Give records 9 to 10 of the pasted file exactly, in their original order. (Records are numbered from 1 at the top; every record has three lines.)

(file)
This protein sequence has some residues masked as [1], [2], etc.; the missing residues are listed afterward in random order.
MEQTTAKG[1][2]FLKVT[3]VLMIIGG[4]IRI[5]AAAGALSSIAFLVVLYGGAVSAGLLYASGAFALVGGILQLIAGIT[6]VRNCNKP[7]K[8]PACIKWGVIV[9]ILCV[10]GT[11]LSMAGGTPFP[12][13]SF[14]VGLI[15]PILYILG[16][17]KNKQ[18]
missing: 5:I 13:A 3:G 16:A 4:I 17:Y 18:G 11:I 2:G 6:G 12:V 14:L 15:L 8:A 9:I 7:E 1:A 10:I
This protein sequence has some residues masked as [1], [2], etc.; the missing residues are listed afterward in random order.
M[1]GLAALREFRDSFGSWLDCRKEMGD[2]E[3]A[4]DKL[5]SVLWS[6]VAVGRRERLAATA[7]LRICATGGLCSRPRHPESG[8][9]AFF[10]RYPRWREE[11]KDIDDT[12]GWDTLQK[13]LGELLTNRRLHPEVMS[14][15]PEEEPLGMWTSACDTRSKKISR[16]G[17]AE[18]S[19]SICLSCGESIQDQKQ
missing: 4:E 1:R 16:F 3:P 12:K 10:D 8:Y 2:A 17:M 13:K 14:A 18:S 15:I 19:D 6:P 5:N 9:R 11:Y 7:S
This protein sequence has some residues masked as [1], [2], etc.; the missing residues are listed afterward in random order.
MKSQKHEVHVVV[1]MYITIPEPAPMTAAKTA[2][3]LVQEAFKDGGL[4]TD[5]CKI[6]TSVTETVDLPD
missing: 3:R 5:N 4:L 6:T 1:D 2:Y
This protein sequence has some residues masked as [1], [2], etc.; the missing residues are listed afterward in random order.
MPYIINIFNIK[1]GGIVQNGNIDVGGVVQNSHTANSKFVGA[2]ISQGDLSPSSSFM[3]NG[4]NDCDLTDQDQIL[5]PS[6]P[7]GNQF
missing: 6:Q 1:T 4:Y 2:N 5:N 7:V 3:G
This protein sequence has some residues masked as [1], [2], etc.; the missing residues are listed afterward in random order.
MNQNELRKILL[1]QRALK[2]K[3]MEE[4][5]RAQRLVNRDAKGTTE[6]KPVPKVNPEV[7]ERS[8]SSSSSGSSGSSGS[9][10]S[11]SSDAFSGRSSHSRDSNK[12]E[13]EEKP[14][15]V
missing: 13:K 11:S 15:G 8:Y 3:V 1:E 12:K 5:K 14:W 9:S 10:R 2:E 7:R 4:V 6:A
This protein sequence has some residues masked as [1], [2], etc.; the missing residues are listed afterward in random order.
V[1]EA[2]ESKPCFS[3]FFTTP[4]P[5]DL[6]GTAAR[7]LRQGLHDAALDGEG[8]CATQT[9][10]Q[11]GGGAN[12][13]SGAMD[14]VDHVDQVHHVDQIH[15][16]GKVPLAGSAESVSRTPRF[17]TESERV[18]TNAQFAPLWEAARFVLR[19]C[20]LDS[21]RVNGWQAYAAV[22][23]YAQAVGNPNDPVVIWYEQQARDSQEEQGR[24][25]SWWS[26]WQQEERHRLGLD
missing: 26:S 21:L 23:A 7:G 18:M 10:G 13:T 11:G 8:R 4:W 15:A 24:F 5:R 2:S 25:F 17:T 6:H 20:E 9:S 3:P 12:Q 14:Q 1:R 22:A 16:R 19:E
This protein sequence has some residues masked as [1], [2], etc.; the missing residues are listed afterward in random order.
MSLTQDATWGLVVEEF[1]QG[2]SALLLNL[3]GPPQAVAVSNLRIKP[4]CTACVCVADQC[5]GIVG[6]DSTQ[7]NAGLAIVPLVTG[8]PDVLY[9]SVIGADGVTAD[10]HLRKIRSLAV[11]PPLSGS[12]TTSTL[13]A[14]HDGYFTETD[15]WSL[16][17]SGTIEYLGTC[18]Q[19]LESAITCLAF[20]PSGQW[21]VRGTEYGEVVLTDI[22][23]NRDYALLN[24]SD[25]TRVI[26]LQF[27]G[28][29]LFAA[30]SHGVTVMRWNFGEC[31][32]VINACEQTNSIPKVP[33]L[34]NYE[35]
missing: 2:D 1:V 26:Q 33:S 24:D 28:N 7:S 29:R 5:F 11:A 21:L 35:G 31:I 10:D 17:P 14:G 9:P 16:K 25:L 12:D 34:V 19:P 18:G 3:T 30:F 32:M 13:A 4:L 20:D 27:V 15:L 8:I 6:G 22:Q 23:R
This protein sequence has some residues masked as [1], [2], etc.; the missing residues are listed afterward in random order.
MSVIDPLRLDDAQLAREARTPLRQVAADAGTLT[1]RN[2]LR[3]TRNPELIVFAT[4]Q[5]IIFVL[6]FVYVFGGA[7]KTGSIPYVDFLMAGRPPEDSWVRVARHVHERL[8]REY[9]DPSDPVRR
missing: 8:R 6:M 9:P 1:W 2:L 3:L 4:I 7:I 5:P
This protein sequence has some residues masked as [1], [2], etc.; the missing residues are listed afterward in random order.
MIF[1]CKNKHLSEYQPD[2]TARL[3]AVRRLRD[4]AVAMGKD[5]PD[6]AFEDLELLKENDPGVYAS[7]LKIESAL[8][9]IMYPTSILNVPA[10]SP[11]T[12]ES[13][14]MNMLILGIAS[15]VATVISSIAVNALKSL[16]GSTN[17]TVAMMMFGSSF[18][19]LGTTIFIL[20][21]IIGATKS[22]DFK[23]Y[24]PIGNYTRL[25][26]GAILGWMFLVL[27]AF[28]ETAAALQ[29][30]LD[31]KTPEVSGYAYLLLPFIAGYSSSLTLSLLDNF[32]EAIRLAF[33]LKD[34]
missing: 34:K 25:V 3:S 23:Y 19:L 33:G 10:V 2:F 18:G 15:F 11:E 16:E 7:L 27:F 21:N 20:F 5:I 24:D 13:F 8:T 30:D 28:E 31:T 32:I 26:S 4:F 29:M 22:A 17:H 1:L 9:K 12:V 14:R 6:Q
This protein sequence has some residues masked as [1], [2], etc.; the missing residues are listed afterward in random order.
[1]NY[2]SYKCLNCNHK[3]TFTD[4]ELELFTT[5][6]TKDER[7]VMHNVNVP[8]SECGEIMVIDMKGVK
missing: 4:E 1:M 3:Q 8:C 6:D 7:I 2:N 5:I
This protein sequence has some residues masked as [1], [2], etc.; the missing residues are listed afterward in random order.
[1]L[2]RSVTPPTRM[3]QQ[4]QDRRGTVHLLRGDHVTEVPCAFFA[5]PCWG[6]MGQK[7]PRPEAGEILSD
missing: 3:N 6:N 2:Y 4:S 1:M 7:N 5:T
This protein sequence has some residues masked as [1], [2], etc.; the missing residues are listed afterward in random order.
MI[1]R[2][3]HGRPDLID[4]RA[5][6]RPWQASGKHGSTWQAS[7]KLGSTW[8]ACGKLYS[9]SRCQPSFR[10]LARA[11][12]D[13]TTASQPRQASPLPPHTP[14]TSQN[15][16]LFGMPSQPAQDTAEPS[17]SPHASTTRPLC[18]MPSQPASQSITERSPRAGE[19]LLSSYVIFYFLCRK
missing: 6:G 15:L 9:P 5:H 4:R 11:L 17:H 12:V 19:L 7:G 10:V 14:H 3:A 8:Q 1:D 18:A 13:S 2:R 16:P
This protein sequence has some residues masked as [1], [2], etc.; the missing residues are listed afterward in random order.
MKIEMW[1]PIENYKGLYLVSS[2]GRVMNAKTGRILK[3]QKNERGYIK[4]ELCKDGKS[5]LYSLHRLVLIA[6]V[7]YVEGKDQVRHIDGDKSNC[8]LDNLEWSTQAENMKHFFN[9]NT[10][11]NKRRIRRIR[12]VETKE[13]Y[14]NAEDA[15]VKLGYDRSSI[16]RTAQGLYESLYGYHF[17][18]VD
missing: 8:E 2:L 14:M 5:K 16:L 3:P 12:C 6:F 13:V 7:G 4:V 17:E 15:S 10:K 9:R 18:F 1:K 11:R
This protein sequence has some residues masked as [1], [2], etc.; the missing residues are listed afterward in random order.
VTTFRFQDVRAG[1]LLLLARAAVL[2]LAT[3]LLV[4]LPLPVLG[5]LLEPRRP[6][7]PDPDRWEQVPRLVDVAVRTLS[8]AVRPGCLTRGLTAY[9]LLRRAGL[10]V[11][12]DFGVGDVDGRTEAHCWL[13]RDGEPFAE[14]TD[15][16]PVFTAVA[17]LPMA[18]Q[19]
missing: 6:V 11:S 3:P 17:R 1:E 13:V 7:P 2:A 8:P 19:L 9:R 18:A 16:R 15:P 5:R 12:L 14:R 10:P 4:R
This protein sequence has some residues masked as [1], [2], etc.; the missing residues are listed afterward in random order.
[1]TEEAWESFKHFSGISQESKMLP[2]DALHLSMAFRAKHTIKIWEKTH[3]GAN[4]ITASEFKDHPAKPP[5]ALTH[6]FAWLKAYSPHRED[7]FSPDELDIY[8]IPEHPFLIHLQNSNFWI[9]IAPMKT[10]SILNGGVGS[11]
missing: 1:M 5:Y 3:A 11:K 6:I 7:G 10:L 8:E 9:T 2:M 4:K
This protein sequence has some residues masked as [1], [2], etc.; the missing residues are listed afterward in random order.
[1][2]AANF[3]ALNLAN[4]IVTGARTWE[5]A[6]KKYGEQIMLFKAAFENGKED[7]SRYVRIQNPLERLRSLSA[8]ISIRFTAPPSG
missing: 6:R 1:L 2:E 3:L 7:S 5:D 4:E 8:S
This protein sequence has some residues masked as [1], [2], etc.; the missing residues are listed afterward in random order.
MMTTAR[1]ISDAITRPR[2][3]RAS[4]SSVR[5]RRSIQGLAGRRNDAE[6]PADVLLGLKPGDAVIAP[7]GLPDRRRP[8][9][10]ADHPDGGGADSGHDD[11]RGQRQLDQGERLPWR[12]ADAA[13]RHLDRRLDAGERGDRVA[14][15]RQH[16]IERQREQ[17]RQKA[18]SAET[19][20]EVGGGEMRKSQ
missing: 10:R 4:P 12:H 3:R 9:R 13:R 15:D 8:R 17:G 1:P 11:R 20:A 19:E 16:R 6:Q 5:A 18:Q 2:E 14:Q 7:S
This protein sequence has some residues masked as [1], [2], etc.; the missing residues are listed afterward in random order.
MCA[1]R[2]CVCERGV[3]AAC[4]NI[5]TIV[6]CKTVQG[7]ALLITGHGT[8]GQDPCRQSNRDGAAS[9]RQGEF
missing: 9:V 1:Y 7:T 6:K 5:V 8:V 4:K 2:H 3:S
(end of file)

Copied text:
This protein sequence has some residues masked as [1], [2], etc.; the missing residues are listed afterward in random order.
MIF[1]CKNKHLSEYQPD[2]TARL[3]AVRRLRD[4]AVAMGKD[5]PD[6]AFEDLELLKENDPGVYAS[7]LKIESAL[8][9]IMYPTSILNVPA[10]SP[11]T[12]ES[13][14]MNMLILGIAS[15]VATVISSIAVNALKSL[16]GSTN[17]TVAMMMFGSSF[18][19]LGTTIFIL[20][21]IIGATKS[22]DFK[23]Y[24]PIGNYTRL[25][26]GAILGWMFLVL[27]AF[28]ETAAALQ[29][30]LD[31]KTPEVSGYAYLLLPFIAGYSSSLTLSLLDNF[32]EAIRLAF[33]LKD[34]
missing: 34:K 25:V 3:S 23:Y 19:L 33:G 10:V 2:F 18:G 15:F 11:E 16:E 7:L 27:F 21:N 20:F 5:I 24:D 13:F 8:T 30:D 28:E 31:T 32:I 26:S 4:F 29:M 22:A 17:H 1:L 9:K 12:V 14:R 6:Q
This protein sequence has some residues masked as [1], [2], etc.; the missing residues are listed afterward in random order.
[1]NY[2]SYKCLNCNHK[3]TFTD[4]ELELFTT[5][6]TKDER[7]VMHNVNVP[8]SECGEIMVIDMKGVK
missing: 4:E 1:M 3:Q 8:C 6:D 7:I 2:N 5:I